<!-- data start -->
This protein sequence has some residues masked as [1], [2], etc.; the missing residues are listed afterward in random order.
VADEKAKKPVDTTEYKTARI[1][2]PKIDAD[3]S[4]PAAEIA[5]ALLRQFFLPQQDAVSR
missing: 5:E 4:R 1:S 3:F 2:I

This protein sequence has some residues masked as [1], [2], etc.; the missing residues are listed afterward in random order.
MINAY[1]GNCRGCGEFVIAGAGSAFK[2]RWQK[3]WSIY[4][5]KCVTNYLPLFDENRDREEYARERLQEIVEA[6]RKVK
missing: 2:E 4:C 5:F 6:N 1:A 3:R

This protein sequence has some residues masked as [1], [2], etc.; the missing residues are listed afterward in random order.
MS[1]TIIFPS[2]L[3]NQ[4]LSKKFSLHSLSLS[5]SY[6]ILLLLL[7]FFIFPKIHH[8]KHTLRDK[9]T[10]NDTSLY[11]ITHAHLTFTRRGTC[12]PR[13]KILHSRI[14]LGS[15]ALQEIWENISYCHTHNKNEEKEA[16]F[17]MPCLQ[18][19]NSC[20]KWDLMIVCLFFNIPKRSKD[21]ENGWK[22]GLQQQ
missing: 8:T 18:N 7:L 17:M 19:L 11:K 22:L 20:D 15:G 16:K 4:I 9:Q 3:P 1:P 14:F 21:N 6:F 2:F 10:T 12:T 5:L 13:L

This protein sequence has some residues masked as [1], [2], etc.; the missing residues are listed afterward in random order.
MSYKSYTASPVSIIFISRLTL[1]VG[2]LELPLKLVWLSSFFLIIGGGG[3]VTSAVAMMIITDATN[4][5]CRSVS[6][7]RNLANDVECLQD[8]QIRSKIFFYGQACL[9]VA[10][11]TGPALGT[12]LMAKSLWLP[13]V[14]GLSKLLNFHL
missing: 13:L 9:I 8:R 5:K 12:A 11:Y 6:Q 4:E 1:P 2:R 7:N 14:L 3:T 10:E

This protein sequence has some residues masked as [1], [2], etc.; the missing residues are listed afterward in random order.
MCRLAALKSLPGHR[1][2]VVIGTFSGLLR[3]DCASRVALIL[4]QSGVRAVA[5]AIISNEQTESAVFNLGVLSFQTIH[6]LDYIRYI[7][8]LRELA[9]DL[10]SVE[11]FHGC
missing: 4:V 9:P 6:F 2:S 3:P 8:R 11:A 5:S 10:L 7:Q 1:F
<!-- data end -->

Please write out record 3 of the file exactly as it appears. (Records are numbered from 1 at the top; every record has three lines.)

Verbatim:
This protein sequence has some residues masked as [1], [2], etc.; the missing residues are listed afterward in random order.
MS[1]TIIFPS[2]L[3]NQ[4]LSKKFSLHSLSLS[5]SY[6]ILLLLL[7]FFIFPKIHH[8]KHTLRDK[9]T[10]NDTSLY[11]ITHAHLTFTRRGTC[12]PR[13]KILHSRI[14]LGS[15]ALQEIWENISYCHTHNKNEEKEA[16]F[17]MPCLQ[18][19]NSC[20]KWDLMIVCLFFNIPKRSKD[21]ENGWK[22]GLQQQ
missing: 8:T 18:N 7:L 17:M 19:L 11:K 22:L 20:D 15:G 16:K 4:I 9:Q 3:P 1:P 14:F 21:N 6:F 2:F 10:T 12:T 5:L 13:L